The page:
The Basics Of Avoiding Gum Disease

Gum Disease has historically been a major cause of premature tooth loss. The incidence of this infection is very high worldwide, and is considered to afflict more than seventy-five percent of Americans to some extent. The good news is that gum disease, or periodontitis, is a preventable problem. Like dental decay, it is caused by bacteria which produce acid as a byproduct of the carbohydrates that they ingest. This acid irritates the gums and erodes the bone holding the teeth. So, in the simplest terms, if the bacteria are eliminated, no gum disease can develop. At the end of this article, you will learn how simple it is to diagnose this condition, and exactly what to do about it.

There are three basic stages of periodontal disease. The initial stage is called Gingivitis which simply means inflammation of the gums. This inflammation is easily recognizable because you will see or taste blood after brushing or flossing. In addition, the gums usually look a bit red and swollen in effected areas. Such inflammation is easily reversed with a visit to the hygienist and proper home care. What the hygienist does is inspect the gums for signs of inflammation and the build-up of tartar (called calculus, which is simply calcified plaque). She then thoroughly cleans the effected areas and polishes the teeth. Usually, this procedure will eliminate the bleeding and redness until the bacteria reorganize and recreate their inflammatory products. Patients who have regular professional cleanings in conjunction with proper brushing and flossing rarely develop more serious stages of this disease. Our job as dental professionals is to help you, our patient, avoid progressing beyond this initial stage of gum inflammation.

If the gum disease were permitted to progress to stage two, it would be more accurate, then, to call it “bone disease.” At this stage, the bacteria have progressed past the gums and are now into the bone. Most patients still experience no discomfort at this stage, but the attachment of the teeth is certainly compromised now. The loss of bone is now visible on the x-rays, and inflammmed gum pockets are deeper than three millimeters. A patient may notice that his or her gums are receding or pulling away from the teeth. And, you may consider that since the gums are attached to the teeth and to bone, then for recession to have occurred, the bone must have receded first. At this stage, more aggressive gum therapy is necessary to stop the further progression of periodontal disease. Usually deep cleanings and personalized home care plans are utilized.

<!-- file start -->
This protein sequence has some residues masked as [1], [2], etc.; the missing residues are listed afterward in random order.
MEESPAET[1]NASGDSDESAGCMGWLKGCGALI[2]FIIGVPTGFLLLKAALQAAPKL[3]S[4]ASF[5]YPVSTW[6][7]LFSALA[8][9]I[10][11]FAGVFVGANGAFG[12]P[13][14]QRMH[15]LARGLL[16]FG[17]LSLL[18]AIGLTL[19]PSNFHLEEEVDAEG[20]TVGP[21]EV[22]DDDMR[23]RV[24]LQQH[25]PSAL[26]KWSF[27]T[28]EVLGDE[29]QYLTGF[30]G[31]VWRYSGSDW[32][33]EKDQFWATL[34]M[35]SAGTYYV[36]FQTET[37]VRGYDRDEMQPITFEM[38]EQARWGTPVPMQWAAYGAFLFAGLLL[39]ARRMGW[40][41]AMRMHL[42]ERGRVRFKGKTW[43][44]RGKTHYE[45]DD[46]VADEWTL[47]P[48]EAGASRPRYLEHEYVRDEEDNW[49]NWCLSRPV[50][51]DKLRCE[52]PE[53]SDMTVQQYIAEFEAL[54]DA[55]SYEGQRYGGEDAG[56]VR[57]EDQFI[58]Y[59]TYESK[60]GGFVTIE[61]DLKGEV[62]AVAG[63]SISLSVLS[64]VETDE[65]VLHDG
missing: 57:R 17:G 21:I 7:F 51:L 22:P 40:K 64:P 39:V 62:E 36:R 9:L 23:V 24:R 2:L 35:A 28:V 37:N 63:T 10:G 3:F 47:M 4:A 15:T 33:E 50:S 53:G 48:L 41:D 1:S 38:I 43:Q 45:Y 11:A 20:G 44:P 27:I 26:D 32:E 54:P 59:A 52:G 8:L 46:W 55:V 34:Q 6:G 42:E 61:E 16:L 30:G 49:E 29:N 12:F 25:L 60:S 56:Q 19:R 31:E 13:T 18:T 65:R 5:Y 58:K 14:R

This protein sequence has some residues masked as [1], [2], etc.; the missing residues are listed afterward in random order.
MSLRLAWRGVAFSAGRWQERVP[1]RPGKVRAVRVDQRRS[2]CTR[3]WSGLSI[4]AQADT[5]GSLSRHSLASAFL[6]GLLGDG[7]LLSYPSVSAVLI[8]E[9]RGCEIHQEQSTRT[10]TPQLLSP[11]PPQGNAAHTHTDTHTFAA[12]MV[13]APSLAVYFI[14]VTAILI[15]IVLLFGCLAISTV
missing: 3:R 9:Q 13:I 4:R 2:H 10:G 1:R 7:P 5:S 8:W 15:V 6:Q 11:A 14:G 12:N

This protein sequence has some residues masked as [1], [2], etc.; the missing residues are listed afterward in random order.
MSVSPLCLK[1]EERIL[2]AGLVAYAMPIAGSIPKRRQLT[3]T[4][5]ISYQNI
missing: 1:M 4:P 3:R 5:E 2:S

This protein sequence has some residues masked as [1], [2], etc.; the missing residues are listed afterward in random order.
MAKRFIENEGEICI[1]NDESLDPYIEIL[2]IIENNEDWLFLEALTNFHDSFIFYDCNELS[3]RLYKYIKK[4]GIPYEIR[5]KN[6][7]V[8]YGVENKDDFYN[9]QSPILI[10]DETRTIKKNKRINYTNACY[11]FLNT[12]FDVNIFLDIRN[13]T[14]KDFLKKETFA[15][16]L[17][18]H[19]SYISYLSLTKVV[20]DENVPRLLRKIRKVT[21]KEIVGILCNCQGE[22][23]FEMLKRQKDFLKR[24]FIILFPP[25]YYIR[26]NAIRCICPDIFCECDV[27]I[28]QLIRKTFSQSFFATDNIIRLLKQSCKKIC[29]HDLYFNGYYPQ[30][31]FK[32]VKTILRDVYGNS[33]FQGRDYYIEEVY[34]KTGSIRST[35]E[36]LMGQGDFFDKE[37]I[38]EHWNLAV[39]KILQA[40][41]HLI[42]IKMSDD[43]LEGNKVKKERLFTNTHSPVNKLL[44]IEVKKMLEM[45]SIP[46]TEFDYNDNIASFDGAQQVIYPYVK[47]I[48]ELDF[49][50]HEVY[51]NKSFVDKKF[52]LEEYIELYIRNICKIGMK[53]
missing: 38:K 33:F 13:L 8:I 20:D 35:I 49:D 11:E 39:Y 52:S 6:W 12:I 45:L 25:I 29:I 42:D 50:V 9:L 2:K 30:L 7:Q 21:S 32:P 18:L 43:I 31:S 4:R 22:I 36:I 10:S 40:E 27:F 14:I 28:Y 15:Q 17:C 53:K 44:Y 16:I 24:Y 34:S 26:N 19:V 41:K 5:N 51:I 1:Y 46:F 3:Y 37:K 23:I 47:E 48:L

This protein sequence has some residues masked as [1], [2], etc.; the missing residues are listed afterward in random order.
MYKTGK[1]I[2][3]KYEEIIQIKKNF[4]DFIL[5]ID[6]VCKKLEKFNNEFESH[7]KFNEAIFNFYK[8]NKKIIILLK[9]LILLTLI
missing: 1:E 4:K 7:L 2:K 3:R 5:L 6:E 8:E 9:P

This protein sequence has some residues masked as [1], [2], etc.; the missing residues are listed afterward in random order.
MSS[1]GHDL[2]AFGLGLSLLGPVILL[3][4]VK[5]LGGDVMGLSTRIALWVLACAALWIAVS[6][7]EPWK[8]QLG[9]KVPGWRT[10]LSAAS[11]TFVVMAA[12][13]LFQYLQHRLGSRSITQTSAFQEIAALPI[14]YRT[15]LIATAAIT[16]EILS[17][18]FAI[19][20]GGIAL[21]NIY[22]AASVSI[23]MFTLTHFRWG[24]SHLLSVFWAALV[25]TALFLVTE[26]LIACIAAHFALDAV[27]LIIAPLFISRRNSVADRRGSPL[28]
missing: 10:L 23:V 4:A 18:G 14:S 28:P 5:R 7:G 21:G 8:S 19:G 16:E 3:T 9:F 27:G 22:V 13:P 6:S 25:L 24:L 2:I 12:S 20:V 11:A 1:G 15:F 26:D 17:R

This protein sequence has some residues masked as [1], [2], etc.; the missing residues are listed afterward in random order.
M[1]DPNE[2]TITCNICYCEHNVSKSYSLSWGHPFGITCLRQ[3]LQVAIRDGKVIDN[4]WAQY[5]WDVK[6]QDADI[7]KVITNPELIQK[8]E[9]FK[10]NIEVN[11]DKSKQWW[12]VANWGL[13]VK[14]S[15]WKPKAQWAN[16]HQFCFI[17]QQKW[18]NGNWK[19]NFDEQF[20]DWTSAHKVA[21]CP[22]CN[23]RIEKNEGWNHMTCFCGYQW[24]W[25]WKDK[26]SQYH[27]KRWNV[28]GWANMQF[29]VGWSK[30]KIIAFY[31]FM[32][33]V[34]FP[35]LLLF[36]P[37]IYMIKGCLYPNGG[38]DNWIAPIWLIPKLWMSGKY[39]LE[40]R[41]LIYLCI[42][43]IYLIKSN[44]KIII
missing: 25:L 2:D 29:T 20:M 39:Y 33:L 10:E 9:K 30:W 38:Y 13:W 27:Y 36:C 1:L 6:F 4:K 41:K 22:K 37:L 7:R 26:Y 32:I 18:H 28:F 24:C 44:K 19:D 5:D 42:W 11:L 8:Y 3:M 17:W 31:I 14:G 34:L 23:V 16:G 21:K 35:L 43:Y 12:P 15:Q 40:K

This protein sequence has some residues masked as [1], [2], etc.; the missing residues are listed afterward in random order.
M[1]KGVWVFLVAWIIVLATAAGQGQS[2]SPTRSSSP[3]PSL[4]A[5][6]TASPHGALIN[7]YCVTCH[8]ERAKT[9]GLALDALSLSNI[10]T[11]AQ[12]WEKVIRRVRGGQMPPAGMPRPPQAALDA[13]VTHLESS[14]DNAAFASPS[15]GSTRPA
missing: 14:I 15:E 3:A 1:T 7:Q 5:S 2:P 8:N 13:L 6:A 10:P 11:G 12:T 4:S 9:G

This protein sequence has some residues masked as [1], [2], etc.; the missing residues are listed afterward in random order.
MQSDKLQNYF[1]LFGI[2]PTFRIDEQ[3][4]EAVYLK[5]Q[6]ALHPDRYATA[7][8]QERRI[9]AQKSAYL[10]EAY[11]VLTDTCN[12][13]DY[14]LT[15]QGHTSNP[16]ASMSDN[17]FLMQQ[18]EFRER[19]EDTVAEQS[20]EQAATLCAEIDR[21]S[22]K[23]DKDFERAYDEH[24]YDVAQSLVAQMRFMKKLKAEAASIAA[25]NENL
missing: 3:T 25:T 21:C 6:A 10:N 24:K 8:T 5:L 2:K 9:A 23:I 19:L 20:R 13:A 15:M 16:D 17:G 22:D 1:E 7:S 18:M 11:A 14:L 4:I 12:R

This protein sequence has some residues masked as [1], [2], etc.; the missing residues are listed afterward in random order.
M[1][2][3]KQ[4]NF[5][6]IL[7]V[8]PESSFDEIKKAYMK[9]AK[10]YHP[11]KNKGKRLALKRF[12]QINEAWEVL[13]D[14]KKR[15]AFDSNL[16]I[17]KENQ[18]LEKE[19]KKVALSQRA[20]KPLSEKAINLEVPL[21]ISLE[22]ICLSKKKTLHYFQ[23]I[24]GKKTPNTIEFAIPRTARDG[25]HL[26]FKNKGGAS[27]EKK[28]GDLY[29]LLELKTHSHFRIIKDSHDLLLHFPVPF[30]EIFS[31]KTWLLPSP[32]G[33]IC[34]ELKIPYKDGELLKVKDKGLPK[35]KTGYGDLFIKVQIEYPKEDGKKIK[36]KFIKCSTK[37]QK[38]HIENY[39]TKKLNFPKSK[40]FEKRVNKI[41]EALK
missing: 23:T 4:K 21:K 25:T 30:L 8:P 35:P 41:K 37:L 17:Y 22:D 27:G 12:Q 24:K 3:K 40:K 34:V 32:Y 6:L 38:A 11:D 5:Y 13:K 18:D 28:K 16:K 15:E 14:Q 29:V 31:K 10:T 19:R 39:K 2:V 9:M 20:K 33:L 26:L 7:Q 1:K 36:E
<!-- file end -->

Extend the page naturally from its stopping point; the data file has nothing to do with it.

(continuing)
In stage three of Periodontal Disease, the teeth have lost more than half of their attachment to the gums and bone. Patients at this stage of gum disease will experience more obvious inflammation (swelling and bleeding) as well as the loosening of the teeth. In more severe cases, the loss of teeth has or will occur. We have actually seen patients who have lost teeth during normal chewing as a result of this advanced bone infection. Such patients will require the help of a gum specialist, or periodontist, if they wish to save their teeth.

Now let us get to the heart of the matter – the inside secret, the bottom line. During your regular examination and cleaning appointments, we will measure the depth of the gum pockets around your teeth. If any are greater than three millimeters AND they are bleeding they must be treated. End of story. Untreated pockets WILL get worse, and the deeper the pocket, the more virulent are the bacteria which live there. As with nearly all oral conditions, prevention is the key.

Fortunately, today we have many modalities for treating this disease. We use ultrasonic scalers to comfortably remove the toxic deposits around the teeth. We use a wonderful product called Arrestin to deliver antibiotic directly into infected pockets. We even have a laser which can be used to remove infected tissue and sterilize pockets. And, finally, there are various adjuncts like fluoride, ClosysII toothpaste and rinse, and special cleaning aids which all assist in keeping gum tissues healthy.

If you have any questions or concerns about your periodontal health, please feel free to call our office at 908.359.6655 for answers. Or, you may send email to

NOTE: Originally posted on January 31st, 2008